The biggest mystery of the 2017 Sitka Economic Summit: Half of all home buyers in 2016 paid cash. (Flickr photo/David W. Hogg)

Sitka’s economy is trending upward on paper, but peoples’ perceptions may be a more accurate way to gauge the community’s economic health.

The Sitka Economic Development Association held its annual Economic Summit this week (4-13-17), and as usual, the data were not necessarily clear.

Downloadable audio.

The summit featured brief presentations from seven sectors of the local economy: education, municipal government, health care, business entrepreneurship, fisheries, construction, and tourism. SEDA’s executive director, Garry White, gave an eighth presentation on the labor and real estate markets in Sitka.

The numbers alone don’t reveal much. For example, average per capita net earnings ($42,079) in Sitka have ticked downward over the last three years, but the average monthly wage ($3,719) is up slightly, as is the average number of people employed each month (4,894).

Some of these discrepancies might just be a matter of the data source, whether the US Census Bureau, or the state Department of Labor, explained White.

But other numbers were a mystery. White cited the over 200 real estate transactions (not including vacant lots or islands) in Sitka in 2016 — twice the number of transactions in 2015 — and almost half with no traditional form of financing.

“That is a crazy number to me, and I have not been able to dig in to find out what is going on there. But we had a lot of housing transfers last year, and a lot of them were done in cash.”

Side-by-side listings in for Sitka: A $3.5 million island home and a $67,000 trailer. But the market lacks “bread-and-butter” homes in the $350,000-range. “We sold ’em all,” said realtor Travis Vaughan, which suggests there is no mass exodus of families from the community.

No one on the panel could offer a firm answer to the sudden spike in cash real estate transactions, except perhaps wealthy, out-of-state buyers.

But there was anecdotal evidence to suggest that all the home sales didn’t mean that Sitkans themselves were packing up and moving out.

Chamber of Commerce president Travis Vaughan, who hosted the summit, is a real estate broker.

“I don’t see it in the market. I don’t see a mass exodus of Sitka. If you look at the bread-and-butter, the $350,000 price range for a single family home — we don’t have a lot for sale right now, and haven’t for some time. We sold it all. And if there was a mass exodus from Sitka, we’d b e ordering listing signs left and right. You’re not seeing it. I manage 70 rentals. I have zero vacancies. Not one or two. Zero.”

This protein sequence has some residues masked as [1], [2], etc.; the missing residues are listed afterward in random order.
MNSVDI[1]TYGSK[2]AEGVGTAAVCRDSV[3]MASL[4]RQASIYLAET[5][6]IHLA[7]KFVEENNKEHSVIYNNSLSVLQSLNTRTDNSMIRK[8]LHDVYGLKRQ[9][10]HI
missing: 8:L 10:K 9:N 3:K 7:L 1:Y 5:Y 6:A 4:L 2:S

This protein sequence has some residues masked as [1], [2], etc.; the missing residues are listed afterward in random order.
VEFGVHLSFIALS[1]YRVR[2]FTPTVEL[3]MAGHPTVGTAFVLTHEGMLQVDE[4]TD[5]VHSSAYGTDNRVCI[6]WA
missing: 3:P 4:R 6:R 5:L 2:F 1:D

And the construction business, according to panelist Dean Goodwin, with Spenard Builders’ Supply, was doing pretty well.

“There are 23 locations of Spenards, including some truss plants and millwork plants, but of the 23 locations we’re probably doing better than most. And it probably has something to do with our captive audience. That does help.”

Not every hard number was difficult to reconcile. Sitka is getting older. There are 600 fewer students enrolled in the school district now (1,276) than when the APC Mill closed in 1993 (1,800).

White used this data to generate some brainstorming.

“We’re losing workforce aged residents; we’re becoming an aging population. And as community planners look at this, how are these trends going to affect our housing needs, our health care needs, city services, retail purchases. This is all going to affect what’s moving on as we see this aging population coming on.”

In one respect, an aging population might be viewed as an economic opportunity, with its specialized needs, and stable pension or retirement income.

But SEARHC Hospital administrator Jeff Prater wasn’t so sure. He was the health care panelist, and he saw a potential crisis developing for some of Sitka’s elderly.

“We have a population of folks who have no other resources for health care. The income that is coming in isn’t enough to cover Medicare Part B or Part D. Those are things that we’re just starting to see. And on top of that, what’s starting to worry us, is that we fill up pretty fast with folks who have what we call a ‘disposition scenario’ where there’s no place for them to go. In other words, they’re there, they’ve exceeded an inpatient stay, if you will. Even if they went to a swing bed, a step-down type of care, and they’ve exceeded that criteria, and we work really hard to figure out where someone can go afterwards.”

Prater called it a “placement issue,” and said that SEARHC is seeing fewer families step up to care for elders, as was more common in the past. And the state was struggling to fund the Pioneer Homes.

Audience member Pat Alexander suggested revising the elder care model.

“There will have to be a paradigm shift. And it might be to small group homes like they have for foster care, only for high-functioning elders. We can’t afford the big nursing homes and the Pioneer Homes and things like that. There needs to be a new idea of care for those folks, because the nuclear family has been demolished.”

After two hours of discussion, the economic summit wrapped up with no firm conclusions about the health of Sitka’s economy. Fortress of the Bear co-director Evy Kinnear suggested that Sitka should develop its human capital.

“We have a resource of people here, and ideas, and knowledge. And it’s just sitting, like a lump.”

Kinnear thought that people in the nonprofit sector could collaborate and support each other on issues like obtaining health insurance, and she herself was open to helping the next generation start businesses.